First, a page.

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Ojayy Wright & Teni Bring the Energy With 'Fuji Pop'

You know what's better than one Nigerian hit maker telling you to "shake what your mama gave ya"? Two of them.

The southern-hemisphere-summer envy does not stop! And Nigerian recording artists Ojayy Wright and Teni are certainly not helping with the music video they just dropped. "From Lagos to Soweto", the power duo is definitely getting some of us summer ready with these new visuals.

On the very palpable Fuji musical elements, Ojayy Wright says, "Although I grew up around Fuji music, I was never into it until recently when I found myself using a lot of Fuji elements and realised how much influence it has on me," he says, "So I decided to make something in that line."

It's almost delicious to hear and witness how Wright advances the vision of traditional African Fuji music, by taking the pure joy of Fuji, and mixing it into the tropical vibe he so clearly loves. After the heatwave that was his last album, 37 Degrees In Lagos, Wright welcomes the "boisterous relief of Fuji's loudness" and tongue-in-cheek lyrics to demand an audience, in this next phase of his career.



On his collaboration with Teni, Wright says, "After we had made the song, we thought it would be great to have an artist who isn't particularly known as a Fuji act, but is talented enough to deliver regardless of the genre. My team and I brainstormed, and Teni came to mind. She is an old time friend/school mate. We reached out to her, sent her the song and she sent her verse back within the week... and BOOM! That's how we got the ball rolling before we finally linked up to shoot the video with Lagos-based director Clarence Peters."

Teni and Ojayy Wright sync money, lust, and desires into the song without going off-kilter to bring an earnestness to the Fuji interpolations.

Check out the music video for "Fuji Pop" here.

Ojayy Wright & Teni - Fuji Pop (Official Video) www.youtube.com

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Photo by KOLA SULAIMON/AFP via Getty Image

#EndSARS: 1 Year Later And It's Business As Usual For The Nigerian Government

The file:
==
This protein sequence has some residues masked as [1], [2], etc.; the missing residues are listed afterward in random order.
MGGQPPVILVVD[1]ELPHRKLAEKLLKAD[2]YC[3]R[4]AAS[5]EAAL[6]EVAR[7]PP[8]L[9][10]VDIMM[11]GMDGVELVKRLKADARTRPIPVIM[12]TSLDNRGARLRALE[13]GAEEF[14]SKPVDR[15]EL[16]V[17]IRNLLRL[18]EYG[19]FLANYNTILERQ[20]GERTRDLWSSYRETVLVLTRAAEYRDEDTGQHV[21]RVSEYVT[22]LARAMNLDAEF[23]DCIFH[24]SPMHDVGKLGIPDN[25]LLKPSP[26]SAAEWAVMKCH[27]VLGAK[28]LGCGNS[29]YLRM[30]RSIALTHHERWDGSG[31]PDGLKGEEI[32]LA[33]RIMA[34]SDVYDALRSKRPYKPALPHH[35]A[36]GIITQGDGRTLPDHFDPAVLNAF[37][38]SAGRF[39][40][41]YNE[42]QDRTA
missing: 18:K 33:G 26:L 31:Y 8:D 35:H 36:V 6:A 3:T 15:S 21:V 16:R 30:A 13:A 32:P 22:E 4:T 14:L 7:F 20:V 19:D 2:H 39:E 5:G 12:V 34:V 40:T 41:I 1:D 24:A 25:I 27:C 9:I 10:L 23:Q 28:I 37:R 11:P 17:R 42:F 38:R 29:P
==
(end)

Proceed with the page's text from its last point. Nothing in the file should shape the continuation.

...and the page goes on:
Thousands filled the streets of Nigeria to remember those slain in The #LekkiTollGateMassacre...while the government insists it didn't happen.

This week marks 1 year since Nigerians began protests against police brutality and demanded an end to the Special Anti-Robbery Squad (SARS). The #EndSARS protests took the world by storm as we witnessed Nigerian forces abuse, harass and murder those fighting for a free nation. Reports of illegal detention, profiling, extortion, and extrajudicial killings followed the special task force's existence, forcing the government to demolish the unit on October 11th, 2020. However, protestors remained angered and desperate to be heard. It wasn't until October 20th, when soldiers opened fire on demonstrators at Lekki tollgate in the country's capital, Lagos, that the protests came to a fatal end. More than 56 deaths from across the country were reported, while hundreds more were traumatized as the Nigerian government continued to rule by force. The incident sparked global outrage as the Nigerian army refused to acknowledge or admit to firing shots at unarmed protesters in the dead of night.

It's a year later, and nothing has changed.

Young Nigerians claim to still face unnecessary and violent interactions with the police and none of the demands towards systemic changes have been met. Fisayo Soyombo the founder of the Foundation for Investigative Journalism, told Al Jazeera, "Yes, there has not been any reform. Police brutality exists till today," while maintaining that his organization has reported "scores" of cases of police brutality over this past year.

During October 2020's protests, Nigerian authorities turned a blind eye and insisted that the youth-led movement was anti-government and intended to overthrow the administration of current President Muhammadu Buhari. During a press conference on Wednesday, in an attempt to discredit the protests, Minister of Information and Culture Lai Mohammed hailed the Nigerian army and police forces for the role they played in the #EndSARS protests, going as far as to say that the Lekki Toll Massacre was a "phantom massacre with no bodies." These brazen claims came while protesters continued to gather in several major cities across the country. The minister even went on to shame CNN, Nigerian favorite DJ Switch as well as Amnesty International, for reporting deaths at Lekki. Mohammed pushed even further by saying, "The six soldiers and 37 policemen who died during the EndSARS protests are human beings with families, even though the human rights organizations and CNN simply ignored their deaths, choosing instead to trumpet a phantom massacre."

With the reports of abuse still coming out of the West African nation, an end to the struggle is not in sight. During Wednesday's protest, a journalist for the Daily Post was detained by Nigerian forces while covering the demonstrations.

According to the BBC, additional police units have been set up in the place of SARS, though some resurfacing SARS officers and allies claim to still be around.

Young Nigerians relied heavily on social media during the protests and returned this year to voice their opinions around the first anniversary of an experience that few will be lucky enough to forget.



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